The Green Signal

Every romantic relationship has, at some point, and in some way, been jolted by jealousy. Here’s how you can navigate that bumpy road.

by Asavari Singh
Illustrations Priya Kuriyan

Unless you’re a Zen master who levitates above the world on a cloud of serenity, you’ve felt it. That threatened, resentful, scared, insecure, and yes, crazy feeling that arises when you gaze into your partner’s eyes and discover he’s staring past you at a slinky haired sylph in a Gucci dress. Most of us are quite familiar with the kind of complex neurotic thought process this kind of simple incident can lead to—are you attractive enough? Is your mate absolutely comatose with boredom in your company? Is he fantasising about that horriic woman and her hideously overpriced dress while he holds poor mousy little you in his arms? You may even be on the receiving end, with a significant other who interprets your admiration of Hrithik Roshan as a sign of impending inidelity. It’s all quite maddening. Yet, jealousy is not necessarily an irrational response to a situation that you perceive as threatening. What should you do when you discover that your worst fears are true? Before we answer these questions, here are some rather surprising facts everyone needs to know about jealousy.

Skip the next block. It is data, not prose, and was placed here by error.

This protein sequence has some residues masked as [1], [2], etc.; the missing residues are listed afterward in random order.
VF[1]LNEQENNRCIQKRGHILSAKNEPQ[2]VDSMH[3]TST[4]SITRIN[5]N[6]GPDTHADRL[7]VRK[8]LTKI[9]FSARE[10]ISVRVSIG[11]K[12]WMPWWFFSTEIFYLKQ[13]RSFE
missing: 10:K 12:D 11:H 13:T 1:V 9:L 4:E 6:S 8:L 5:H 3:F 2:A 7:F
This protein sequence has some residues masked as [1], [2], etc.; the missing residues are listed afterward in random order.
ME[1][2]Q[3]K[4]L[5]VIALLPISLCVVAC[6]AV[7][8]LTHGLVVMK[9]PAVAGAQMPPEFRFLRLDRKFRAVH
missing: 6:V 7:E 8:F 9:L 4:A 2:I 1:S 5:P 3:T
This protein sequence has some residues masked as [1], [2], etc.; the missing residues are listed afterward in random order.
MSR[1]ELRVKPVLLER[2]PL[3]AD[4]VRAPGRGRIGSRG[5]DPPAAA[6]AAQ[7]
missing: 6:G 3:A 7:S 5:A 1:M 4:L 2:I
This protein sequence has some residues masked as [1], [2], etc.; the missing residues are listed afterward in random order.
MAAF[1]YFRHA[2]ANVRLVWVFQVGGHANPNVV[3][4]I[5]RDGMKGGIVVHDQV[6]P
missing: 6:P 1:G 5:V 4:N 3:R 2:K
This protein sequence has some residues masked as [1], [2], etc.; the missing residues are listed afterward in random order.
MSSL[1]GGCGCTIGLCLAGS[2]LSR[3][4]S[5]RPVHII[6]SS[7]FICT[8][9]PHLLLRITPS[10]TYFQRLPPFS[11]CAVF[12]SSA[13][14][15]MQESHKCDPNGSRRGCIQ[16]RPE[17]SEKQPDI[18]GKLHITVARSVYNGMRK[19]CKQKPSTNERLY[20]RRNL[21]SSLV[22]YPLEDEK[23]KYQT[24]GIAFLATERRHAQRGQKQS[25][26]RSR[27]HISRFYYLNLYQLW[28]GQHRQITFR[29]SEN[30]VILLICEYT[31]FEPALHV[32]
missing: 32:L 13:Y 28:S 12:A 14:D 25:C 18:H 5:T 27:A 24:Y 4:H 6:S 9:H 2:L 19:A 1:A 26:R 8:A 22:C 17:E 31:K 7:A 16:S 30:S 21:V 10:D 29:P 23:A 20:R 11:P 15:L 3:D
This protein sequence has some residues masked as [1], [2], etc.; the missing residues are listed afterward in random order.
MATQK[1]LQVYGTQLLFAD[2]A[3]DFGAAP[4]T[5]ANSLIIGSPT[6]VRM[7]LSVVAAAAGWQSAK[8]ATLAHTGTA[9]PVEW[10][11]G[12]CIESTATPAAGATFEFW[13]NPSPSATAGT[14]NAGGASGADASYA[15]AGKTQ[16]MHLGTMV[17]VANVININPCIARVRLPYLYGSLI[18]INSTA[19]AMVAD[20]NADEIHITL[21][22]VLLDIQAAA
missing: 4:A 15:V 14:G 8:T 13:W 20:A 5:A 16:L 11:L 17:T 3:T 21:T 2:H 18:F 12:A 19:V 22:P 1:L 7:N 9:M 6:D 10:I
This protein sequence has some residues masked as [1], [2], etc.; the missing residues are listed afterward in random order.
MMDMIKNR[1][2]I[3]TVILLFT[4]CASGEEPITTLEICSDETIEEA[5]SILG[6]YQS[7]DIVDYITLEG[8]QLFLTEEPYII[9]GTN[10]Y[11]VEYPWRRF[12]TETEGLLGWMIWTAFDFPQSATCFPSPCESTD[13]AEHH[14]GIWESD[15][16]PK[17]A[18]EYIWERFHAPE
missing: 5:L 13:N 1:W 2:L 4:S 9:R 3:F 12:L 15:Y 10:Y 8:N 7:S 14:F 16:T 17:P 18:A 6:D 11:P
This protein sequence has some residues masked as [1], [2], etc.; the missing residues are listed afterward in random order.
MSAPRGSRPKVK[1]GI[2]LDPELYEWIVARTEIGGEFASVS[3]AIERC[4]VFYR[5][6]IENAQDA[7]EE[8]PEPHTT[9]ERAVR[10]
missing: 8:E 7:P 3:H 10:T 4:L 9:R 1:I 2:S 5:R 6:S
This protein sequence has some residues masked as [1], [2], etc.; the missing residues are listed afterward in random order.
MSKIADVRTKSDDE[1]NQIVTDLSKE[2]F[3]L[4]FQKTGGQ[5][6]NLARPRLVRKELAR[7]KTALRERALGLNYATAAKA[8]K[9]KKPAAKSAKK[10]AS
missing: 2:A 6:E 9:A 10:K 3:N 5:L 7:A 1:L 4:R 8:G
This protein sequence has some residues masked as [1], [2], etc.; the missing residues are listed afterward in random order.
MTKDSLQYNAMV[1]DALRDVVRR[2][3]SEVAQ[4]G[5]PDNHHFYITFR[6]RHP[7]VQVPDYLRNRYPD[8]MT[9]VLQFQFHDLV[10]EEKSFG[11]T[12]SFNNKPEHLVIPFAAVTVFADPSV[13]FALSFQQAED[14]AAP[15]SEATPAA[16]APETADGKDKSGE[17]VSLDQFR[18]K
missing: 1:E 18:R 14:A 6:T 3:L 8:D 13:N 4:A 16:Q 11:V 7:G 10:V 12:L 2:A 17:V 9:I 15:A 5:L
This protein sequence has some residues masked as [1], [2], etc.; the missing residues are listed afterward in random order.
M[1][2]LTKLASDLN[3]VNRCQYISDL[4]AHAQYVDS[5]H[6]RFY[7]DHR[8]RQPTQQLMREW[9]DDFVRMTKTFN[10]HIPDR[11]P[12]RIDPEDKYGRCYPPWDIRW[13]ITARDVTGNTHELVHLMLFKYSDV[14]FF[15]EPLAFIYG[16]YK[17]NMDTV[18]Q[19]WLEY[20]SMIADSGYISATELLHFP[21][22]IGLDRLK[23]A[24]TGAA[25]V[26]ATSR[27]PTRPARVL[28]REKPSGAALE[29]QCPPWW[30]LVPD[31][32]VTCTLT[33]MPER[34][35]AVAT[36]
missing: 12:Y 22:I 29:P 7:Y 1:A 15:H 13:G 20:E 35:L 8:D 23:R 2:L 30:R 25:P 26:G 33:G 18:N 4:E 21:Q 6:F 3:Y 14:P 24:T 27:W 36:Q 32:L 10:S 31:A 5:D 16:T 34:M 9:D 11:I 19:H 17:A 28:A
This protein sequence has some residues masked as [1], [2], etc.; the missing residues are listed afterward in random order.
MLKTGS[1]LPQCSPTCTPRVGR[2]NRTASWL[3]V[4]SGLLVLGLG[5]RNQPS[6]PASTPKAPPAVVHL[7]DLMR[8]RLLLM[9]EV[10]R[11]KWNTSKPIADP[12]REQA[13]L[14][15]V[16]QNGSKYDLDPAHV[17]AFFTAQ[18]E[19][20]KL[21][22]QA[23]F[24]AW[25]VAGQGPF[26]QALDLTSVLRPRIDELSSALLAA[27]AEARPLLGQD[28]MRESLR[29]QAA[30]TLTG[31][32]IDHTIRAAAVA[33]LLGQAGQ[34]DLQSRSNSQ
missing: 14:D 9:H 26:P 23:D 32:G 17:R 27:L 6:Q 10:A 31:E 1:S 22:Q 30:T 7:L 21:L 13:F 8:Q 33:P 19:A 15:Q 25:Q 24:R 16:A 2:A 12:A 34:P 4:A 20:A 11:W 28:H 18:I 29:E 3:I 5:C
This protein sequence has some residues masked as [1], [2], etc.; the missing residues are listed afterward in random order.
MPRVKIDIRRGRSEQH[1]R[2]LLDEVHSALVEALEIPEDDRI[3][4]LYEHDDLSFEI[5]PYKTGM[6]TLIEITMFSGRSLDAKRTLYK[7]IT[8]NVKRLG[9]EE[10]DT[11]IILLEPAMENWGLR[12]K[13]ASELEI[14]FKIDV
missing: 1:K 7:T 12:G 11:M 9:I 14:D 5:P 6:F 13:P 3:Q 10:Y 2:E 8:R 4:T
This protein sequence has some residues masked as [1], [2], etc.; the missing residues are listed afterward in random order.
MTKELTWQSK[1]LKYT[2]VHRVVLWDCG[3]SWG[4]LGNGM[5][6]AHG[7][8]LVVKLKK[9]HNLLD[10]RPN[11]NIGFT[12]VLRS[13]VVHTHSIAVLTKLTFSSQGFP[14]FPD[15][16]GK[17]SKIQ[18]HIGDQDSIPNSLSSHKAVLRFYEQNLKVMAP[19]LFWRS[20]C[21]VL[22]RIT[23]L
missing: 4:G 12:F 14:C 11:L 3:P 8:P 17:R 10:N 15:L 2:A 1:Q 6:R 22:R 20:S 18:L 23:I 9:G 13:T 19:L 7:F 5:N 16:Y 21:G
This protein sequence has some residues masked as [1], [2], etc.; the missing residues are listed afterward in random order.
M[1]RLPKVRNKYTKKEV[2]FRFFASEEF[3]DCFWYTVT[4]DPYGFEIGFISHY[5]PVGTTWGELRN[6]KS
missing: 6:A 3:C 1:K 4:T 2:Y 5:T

(Appeared in Better Homes and Gardens. All Images and Text are copyright)

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Your kind of loving

The way you think and feel about love has a huge impact on the quality of your romantic relationships. Discover what makes you tick.

by Asavari Singh
Illustrations  Priya Kuriyan

For some, it’s dancing in the moonlight; for others, it’s epitomised by being able to be themselves, warts and all; still others think of it as a partnership, with contracts and clauses. Countless poems and ballads have asked the question: what is love? the answer, according to sociologist John alan Lee, depends on who is doing the loving. Based on research spanning several years, he argued that most people have one of six “love styles” (or a combination of them), which affects relationship satisfaction, intimacy, sex, commitment, and communication. since his 1973 book, “The Colours of Love”, was published, Lee’s work has continued to inspire researchers all over the world. Simply put, his typology holds water—even though love styles can change as you (or your relationship) do, your basic attitudes towards relationships stay fairly consistent.

(Appeared in Better Homes and Gardens. All Images and Text are copyright)

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